Adulting is definitely hard. But so is “kid-ding.” 

Or at least that’s what new research from Talker suggests. Findings from their recent survey of 2,000 American parents revealed that since the pandemic began, 68% have seen their children face significant mental and emotional challenges, like heading back to in-person school (44%), adjusting to remote learning (38%) and grieving the loss of loved ones (28%).

This is interesting since adults have reported high stress rates and overall mental decline since the start of the pandemic, but often, kids get lost in that larger conversation.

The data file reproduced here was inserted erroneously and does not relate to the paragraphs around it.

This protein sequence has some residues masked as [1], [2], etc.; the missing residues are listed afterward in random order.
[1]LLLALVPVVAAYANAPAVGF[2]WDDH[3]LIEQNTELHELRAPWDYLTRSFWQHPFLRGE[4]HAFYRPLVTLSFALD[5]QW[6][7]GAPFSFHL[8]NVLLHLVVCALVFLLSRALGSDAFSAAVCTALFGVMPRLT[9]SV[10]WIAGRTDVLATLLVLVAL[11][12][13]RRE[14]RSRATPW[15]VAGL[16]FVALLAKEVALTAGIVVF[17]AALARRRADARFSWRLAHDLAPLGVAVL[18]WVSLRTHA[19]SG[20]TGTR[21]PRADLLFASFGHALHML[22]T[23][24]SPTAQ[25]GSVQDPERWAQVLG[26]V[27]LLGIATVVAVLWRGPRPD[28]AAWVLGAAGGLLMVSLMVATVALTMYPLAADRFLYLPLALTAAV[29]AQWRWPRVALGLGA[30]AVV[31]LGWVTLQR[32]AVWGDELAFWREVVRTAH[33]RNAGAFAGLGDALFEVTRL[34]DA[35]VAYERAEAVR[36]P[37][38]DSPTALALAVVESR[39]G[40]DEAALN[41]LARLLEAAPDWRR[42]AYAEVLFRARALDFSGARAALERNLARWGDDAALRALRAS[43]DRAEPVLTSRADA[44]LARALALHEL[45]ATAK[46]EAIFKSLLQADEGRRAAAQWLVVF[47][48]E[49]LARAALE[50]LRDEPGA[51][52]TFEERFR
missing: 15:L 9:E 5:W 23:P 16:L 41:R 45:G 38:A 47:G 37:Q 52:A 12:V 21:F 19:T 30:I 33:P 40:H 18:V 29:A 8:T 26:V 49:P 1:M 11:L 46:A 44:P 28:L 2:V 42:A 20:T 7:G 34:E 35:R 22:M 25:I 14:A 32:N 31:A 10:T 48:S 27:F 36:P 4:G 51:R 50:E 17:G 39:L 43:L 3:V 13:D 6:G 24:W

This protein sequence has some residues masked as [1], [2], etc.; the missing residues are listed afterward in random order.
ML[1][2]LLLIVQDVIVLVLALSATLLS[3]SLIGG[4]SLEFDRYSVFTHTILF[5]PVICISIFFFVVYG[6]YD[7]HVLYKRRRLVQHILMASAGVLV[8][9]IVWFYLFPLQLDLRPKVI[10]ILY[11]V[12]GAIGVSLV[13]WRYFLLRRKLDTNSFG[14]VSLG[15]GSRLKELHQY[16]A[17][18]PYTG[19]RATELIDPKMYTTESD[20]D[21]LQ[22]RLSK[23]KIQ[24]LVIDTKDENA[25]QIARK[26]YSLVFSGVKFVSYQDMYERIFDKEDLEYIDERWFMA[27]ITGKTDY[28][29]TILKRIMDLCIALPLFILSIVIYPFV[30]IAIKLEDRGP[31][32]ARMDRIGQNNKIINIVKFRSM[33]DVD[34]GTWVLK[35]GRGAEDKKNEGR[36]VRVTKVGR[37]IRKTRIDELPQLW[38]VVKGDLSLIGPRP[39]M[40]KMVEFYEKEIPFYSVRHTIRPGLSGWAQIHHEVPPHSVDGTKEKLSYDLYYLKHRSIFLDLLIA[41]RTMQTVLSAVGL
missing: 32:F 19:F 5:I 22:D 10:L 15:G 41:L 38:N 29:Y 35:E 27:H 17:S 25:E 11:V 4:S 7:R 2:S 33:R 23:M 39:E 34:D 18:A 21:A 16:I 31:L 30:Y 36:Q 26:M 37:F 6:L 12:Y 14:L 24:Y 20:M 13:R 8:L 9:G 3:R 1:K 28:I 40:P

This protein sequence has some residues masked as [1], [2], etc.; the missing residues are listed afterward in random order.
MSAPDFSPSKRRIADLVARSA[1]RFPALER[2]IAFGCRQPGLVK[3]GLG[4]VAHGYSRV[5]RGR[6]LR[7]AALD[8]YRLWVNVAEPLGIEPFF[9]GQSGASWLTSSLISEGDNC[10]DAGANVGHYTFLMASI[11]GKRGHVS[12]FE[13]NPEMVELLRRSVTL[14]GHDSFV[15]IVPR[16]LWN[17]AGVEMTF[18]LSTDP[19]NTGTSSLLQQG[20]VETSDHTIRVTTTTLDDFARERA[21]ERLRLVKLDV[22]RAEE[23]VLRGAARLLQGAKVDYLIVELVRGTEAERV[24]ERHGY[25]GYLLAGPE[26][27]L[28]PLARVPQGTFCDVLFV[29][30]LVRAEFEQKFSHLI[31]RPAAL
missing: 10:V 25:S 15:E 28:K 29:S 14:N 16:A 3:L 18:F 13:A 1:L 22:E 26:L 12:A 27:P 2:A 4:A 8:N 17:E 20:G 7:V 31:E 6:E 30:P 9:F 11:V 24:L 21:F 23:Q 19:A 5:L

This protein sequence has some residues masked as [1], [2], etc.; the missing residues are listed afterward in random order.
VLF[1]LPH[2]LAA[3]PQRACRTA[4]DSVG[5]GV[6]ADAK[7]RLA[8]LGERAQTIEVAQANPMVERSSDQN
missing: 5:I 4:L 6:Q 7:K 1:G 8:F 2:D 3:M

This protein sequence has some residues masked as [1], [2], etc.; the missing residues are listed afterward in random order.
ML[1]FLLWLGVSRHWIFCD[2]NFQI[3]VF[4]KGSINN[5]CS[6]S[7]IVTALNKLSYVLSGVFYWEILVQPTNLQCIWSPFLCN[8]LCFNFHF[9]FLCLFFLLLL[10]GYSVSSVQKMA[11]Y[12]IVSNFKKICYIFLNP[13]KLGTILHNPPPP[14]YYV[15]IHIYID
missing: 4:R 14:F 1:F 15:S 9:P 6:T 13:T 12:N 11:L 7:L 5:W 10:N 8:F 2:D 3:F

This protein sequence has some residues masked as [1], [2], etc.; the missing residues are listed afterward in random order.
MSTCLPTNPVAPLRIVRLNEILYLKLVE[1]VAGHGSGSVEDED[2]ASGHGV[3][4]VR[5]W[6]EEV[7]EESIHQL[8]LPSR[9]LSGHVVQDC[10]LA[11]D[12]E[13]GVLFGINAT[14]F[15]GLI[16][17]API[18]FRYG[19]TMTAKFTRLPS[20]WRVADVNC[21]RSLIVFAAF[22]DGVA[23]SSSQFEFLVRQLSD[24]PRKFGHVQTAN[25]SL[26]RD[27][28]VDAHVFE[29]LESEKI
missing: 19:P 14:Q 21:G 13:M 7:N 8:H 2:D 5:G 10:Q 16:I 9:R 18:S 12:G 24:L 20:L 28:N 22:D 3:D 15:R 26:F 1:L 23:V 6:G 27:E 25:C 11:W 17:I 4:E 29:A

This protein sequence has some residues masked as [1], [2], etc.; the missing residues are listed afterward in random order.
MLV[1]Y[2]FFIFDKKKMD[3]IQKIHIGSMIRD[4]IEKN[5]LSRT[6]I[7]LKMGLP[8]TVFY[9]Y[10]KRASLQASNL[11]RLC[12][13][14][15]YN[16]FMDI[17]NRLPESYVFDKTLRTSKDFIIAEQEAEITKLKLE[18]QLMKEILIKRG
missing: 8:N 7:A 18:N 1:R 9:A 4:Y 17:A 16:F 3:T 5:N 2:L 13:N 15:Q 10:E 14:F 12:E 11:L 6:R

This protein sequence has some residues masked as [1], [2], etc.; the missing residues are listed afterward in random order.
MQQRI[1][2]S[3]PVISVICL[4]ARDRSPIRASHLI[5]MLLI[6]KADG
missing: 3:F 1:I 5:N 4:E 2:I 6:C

Half of the respondents believe children are stressed because they’re missing life milestones, such as participating in graduation ceremonies and birthday parties, has negatively impacted their child’s mental health.

As mentioned, parents are facing significant mental health challenges — the biggest challenges were their work (45%). 

Fortunately, many aren’t afraid of seeking help. 

63% of parents have enlisted a therapist for themselves, their children, or the entire family, according to the research conducted by OnePoll. 

Parents have definitely noticed a change in their children according to the report. 

They cited their child’s lack of socialization (47%), showing signs of depression or anxiety (45%) or losing interest in their favorite activities (40%) as the top reasons they sought therapy for their child.